A new bill would allow millions of school children a chance to choose compassionate and healthier alternatives to cow’s milk for the first time.
H.R. 1619, or the Addressing Digestive Distress in Stomachs of Our Youth (ADD SOY) Act, would require public schools to provide soy milk as an alternative to cow’s milk to students who request it.
An estimated 17 million of the 30 million children enrolled in the Richard B. Russell National School Lunch Program have lactose intolerance, a digestive condition caused after consuming dairy that can result in distracting and painful symptoms, including stomach pain, bloating, and diarrhea.
But students in the federally-subsidized program currently must accept a carton of cow’s milk to get the rest of their lunch — or provide a doctor’s note saying they shouldn’t.
That requirement has led to sick and ill students as well as tremendous waste, with the U.S. Department of Agriculture (USDA) reporting that 29 percent of cow’s milk cartons get tossed unopened every year — which the bill’s sponsors Reps. Troy Carter (D-LA) and Nancy Mace (R- SC) equate to a loss of $300 million.
“The federal government is wasting $300 million of our tax dollars a year by mandating that every school kid getting nutrition assistance has a carton of cow’s milk on the tray, even though millions of them don’t want it and get sick from it,” Mace said.
While a reported 65 percent of the American population has lactose intolerance, students from communities of color are most impacted, with medical experts reporting rates of lactose intolerance as high as 65 percent for Latinos, 75 percent for Blacks, and 90 percent for Asians.
“Too many children who cannot safely or comfortably consume dairy are being forced to accept containers of cow’s milk on their lunch trays,” Carter said. “America needs to embrace its diversity at the lunch counter.”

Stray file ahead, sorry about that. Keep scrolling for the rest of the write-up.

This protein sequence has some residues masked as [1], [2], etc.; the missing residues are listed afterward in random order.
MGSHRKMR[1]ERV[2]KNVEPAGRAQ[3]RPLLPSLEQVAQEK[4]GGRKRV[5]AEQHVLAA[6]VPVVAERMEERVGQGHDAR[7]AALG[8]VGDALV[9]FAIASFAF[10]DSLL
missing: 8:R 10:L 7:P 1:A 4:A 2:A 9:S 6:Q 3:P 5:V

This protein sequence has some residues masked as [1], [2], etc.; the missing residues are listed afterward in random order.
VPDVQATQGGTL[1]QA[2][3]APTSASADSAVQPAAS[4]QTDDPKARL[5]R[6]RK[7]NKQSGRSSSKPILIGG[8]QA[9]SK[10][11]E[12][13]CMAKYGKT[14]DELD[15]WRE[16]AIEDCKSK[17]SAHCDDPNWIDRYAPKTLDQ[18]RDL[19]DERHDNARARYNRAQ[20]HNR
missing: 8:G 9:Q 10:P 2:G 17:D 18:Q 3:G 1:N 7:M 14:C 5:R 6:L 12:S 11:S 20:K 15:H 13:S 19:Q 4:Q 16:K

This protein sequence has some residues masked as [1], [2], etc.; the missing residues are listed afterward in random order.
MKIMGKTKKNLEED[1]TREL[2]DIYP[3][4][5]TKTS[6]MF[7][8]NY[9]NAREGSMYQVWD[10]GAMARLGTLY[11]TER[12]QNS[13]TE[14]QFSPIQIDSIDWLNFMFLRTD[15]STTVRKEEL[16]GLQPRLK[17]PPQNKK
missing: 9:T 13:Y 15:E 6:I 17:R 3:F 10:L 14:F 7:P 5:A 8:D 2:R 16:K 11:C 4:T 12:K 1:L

The sponsors noted that no children should be forced to contribute to waste or experience negative health consequences “simply because, in practice, dairy is the only type of milk offered in schools.”
The U.S. Dietary Guidelines in 2020 reported soymilk was a nutritional equivalent to cow’s milk, and other federal food assistance programs — including the Women Infants and Children (WIC) Program — allow for non-dairy choices.
Soymilk is also kind to cows, who have their beloved babies taken away from them shortly after birth in the dairy industry and are killed when their milk production wanes. Offering it as an alternative allows students who are vegan or dairy-free for ethical reasons an option to choose from, too.
A number of animal welfare groups advocating for the legislation — including Switch4Good, Animal Wellness Foundation, Animal Wellness Action, and a Center for a Humane Economy — praised the bill’s introduction in a press release.
“It is both thrilling and heartening to see this bill come alive after years of fighting for all children with lactose intolerance or dairy allergies,” said Dotsie Bausch, president of Switch4Good. “In the name of social and educational justice, we now urge our leaders in the House to amend the Richard B. Russel National School Lunch Act so that all children have access to nutrition that does not make them sick.”
We at Lady Freethinker also support this bill, which is long overdue. We thank everyone who has so tirelessly worked and advocated for this commonsense and compassionate legislation.